Texas Rangers: 2012 Memorable Moments
Memorable Moment No. 1: Rangers fall, 5-1, to the Baltimore Orioles in the AL wild-card game.
The fact that the Rangers were even in the AL wild-card game had most people stunned, including the club itself. But despite losing a five-game lead with nine games to play (and a four-game lead with six left), the Rangers were still favored against the Orioles. After all, they had dominated the Orioles during the regular season, were playing the AL wild-card game at home and had No. 1 pitcher Yu Darvish on the mound. The offense had performed well against Baltimore, including the memorable four-homer game by Josh Hamilton (which made our list of top-10 moments).
The 26-year-old pitcher gave up three runs (two earned) on five hits in 6 2/3 innings with seven strikeouts and no walks. And it wasn't enough. The Rangers' bats, basically silent the final 10 games, scored just one run. That one came on a double play ball hit by Josh Hamilton in the first inning. Texas was just 1-for-7 with runners in scoring position.
Baltimore starter Joe Saunders got through 5 2/3 innings, allowing just one run. The Orioles' bullpen finished the game off as the offense got some insurance runs, scoring off Derek Holland after he entered the game with a runner on in the sixth. Even closer Joe Nathan struggled, allowing two runs in the top of the ninth. The Rangers threatened in the bottom half of the inning, loading the bases with two outs. David Murphy flied out to left to end the game.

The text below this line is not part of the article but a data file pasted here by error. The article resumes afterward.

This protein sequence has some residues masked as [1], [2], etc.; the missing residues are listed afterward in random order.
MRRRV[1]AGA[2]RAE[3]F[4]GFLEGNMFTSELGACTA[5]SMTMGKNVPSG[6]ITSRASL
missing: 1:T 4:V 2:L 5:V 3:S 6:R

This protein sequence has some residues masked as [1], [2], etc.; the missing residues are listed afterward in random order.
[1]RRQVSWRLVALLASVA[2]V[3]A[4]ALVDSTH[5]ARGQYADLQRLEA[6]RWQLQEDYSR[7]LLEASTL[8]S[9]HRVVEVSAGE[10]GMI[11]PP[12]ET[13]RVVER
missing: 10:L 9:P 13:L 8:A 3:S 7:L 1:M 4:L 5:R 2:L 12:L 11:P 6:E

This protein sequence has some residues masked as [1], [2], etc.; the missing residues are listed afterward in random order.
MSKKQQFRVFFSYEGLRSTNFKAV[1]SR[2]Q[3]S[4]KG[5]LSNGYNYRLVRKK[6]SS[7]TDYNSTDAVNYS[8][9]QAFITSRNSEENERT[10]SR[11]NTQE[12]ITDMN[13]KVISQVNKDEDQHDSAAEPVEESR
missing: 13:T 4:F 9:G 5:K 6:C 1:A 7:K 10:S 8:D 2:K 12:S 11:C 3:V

The scene after the game was part shock and part disappointment. The players talked about how they didn't meet expectations. Murphy mentioned the club ran out of gas. But a season that looked to have so much promise as the club tried to defend its AL championship ended a lot sooner than anyone expected.
Was the AL wild-card game the most memorable moment for you? If not, what was?
Moment No. 2: Josh Hamilton's error in the final regular-season game of 2012
It's not fair to place all of the blame for the Texas Rangers' loss to the Oakland A's in Game No. 162 on Josh Hamilton. After all, Ryan Dempster had a 5-1 lead going into the bottom of the fourth and couldn't hold it. Derek Holland wasn't able to limit the damage, either, as the A's got a bunch of runs late to win, 12-5.
But the turning point in the game was that fourth-inning error by Hamilton. The A's had already roared back from the four-run deficit to tie the score and get their crowd into the game. With two outs and two on, Yoenis Cespedes hit what appeared to be a routine fly ball to end the inning. Hamilton came into shallow center field, put his glove up and overran it. The ball nicked off the top of his glove and went behind him. As he chased after it, two runs scored to put the A's ahead, 7-5. They were never threatened after that, winning the game and the AL West. It dropped the Rangers into the wild-card game.